Guy Worley Answers Your City Center Questions
What will arguably be some of the biggest news of 2009 emerged yesterday when the long-awaited announcement for what is to be done with the old City Center mall was unveiled. Simply put, the City Center building is to be torn down and redeveloped into a new mixed-use project known as Columbus Commons. There’s been a lot of information circulating over the past 24 hours, and many interesting questions raised. Thankfully, Guy Worley, CEO of Capitol South and the Columbus Downtown Development Corporation was able to answer a few of our questions and share some details directly with the readers of Columbus Underground.
Evans: Guy, thanks for taking the time to chat with us today about the new Columbus Commons redevelopment project. Can you give us a quick overview of what this new project entails for anyone who’s been hiding under a rock and hasn’t heard about it yet?
Worley: I’d be glad to.
What we’ve introduced today is a redevelopment plan for the former City Center site. We’re now calling our new project Columbus Commons, and the plan is a three phase development. The first phase includes the demolition of the mall and the preparation of the site for redevelopment. The first phase will also include building a new 9 acre park on the current site of the mall. Our second phase will include building about 30,000 square feet of retail, 40,000 square feet of restaurant space, and approximately 400 residential units, all of which will front High Street. The third and final phase will continue development eastward, and will include about 435,000 square feet of office space.
So now… how do we intend to fund this project… For the first phase we intend to ask for approximately 15 million dollars of economic stimulus funds from the federal government, because we think this project really qualifies for that. It’s shovel ready. It creates approximately 200 construction jobs, it enables the redevelopment of a blighted one-million square foot mall in our urban core, and it has a long term economic impact. To build out phases two and three will create approximately 1,500 more construction jobs and office space for 2,000 permanent office jobs.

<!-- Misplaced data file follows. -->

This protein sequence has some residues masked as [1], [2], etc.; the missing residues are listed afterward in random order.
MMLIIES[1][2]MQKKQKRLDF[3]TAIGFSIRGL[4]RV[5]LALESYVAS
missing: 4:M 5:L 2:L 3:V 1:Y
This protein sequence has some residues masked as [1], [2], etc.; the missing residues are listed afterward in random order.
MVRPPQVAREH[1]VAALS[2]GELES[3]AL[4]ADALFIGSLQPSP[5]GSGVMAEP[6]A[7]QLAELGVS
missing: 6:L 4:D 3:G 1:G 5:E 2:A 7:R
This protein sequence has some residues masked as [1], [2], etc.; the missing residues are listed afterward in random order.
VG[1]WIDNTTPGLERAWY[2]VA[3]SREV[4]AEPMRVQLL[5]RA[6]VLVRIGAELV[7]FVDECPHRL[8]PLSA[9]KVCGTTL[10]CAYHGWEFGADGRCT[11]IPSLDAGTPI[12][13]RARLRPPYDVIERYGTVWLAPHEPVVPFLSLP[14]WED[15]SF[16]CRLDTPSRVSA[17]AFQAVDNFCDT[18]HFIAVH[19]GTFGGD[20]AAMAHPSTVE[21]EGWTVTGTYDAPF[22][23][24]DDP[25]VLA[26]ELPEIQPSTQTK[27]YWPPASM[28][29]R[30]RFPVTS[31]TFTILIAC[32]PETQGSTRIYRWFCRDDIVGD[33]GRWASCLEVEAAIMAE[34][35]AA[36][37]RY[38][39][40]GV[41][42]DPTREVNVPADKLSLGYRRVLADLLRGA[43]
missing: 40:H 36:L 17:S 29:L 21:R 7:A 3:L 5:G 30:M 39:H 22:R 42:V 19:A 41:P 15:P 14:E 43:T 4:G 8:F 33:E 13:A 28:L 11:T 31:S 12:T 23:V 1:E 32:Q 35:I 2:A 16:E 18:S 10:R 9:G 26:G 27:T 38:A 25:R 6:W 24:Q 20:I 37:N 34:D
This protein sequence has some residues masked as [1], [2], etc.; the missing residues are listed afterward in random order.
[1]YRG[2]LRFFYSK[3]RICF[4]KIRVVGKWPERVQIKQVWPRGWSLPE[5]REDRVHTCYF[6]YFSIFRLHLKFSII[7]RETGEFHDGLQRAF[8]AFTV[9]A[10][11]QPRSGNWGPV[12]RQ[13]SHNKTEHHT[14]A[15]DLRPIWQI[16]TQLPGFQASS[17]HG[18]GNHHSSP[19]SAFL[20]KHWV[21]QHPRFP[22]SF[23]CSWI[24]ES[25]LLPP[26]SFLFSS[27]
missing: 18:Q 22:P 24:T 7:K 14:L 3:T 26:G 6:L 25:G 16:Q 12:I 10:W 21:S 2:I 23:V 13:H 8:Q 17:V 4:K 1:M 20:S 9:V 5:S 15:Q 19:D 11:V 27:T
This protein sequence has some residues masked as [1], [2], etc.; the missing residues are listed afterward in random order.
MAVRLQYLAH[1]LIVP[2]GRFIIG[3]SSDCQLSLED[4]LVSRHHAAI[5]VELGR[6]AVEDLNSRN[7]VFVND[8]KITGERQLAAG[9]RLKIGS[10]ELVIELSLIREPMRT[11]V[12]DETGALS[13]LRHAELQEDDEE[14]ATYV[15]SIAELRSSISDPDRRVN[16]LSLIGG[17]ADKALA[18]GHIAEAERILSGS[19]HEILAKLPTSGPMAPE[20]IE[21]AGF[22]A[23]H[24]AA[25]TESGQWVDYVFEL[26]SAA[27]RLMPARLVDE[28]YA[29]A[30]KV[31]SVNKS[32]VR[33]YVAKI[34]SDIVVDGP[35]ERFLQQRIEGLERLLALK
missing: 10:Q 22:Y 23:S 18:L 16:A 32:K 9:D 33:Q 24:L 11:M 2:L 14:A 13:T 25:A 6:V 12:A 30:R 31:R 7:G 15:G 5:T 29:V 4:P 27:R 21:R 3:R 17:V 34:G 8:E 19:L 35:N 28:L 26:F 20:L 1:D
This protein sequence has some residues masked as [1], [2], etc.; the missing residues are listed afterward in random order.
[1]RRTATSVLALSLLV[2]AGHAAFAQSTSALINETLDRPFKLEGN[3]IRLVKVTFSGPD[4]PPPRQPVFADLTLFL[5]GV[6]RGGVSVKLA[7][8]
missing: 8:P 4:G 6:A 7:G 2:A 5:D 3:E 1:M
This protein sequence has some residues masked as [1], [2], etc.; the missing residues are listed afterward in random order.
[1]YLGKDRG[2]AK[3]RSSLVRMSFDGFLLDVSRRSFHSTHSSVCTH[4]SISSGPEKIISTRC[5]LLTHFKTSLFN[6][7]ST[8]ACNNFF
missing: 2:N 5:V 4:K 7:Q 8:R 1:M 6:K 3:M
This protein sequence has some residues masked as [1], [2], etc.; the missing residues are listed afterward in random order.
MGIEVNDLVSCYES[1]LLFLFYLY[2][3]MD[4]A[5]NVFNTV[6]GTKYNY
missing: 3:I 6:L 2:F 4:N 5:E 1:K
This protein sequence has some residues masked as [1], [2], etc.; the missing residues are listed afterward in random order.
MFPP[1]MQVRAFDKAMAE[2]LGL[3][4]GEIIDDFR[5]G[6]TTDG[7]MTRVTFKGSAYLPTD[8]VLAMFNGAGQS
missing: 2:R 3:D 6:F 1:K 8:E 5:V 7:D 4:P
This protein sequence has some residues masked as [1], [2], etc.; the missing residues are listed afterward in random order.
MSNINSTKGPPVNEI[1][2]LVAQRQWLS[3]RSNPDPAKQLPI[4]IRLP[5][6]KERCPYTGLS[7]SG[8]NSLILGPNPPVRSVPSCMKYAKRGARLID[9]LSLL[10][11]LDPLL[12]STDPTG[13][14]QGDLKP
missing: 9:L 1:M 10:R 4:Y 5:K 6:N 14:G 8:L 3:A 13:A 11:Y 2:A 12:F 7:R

I want to tell you a little bit about how we got here… to what we think is the best use of this site. We hired some of the best and brightest minds to work with us on this. We hired the Georgetown Company, who is the developer for Easton. They also assisted us in the redevelopment of the Lazarus Building, which as you know was an abandoned department store. We’ve now converted it into 700,000 square feet of office space with over 2,000 workers occupying it. We also hired MSI, a local firm in the Brewery District… you may not know their name, but you know their work. They created the master plan for the Arena District, they were the architects for North Bank Park, they were the architects for the Scioto Mile project, and they created a master plan for Universal Studios in Orlando. They do a lot of work for Disney World as well. So we had some really good minds looking at this project.
We also asked CB Richard Ellis, who is the largest retail broker in the world, to assist us in our first efforts, and that was the idea of recruiting and bringing back retailers to the mall. After many unsuccessful attempts it became very obvious that retailers aren’t coming back. They left, they moved to Easton, they moved to Polaris, they moved to Tuttle, and they’ve been very successful in those areas.
And so then we turned our attention to figuring out a way to reconfigure the mall into office space and bring regional employers back downtown. After sitting down with many large employers, and attempting to develop programs and building configurations for their use, we came to the conclusion that the cost was astronomical. It was unrealistic and simply did not work in the current configuration of the mall building.
So then we started down another path, and we started looking at residential. We met with many residential developers and many do believe that there is a demand for residential rental housing downtown, even in this current economy. However, they would not be able to be successfully build new residential buildings on site as long as there is a 1-million square-foot empty mall next door. They looked at how we could put residential units inside the mall. The cost per square foot to convert the mall into residential was astronomical as well, because there are no windows, there are no HVAC systems, and the configuration… well… it was built to be nothing more than what it is. A mall.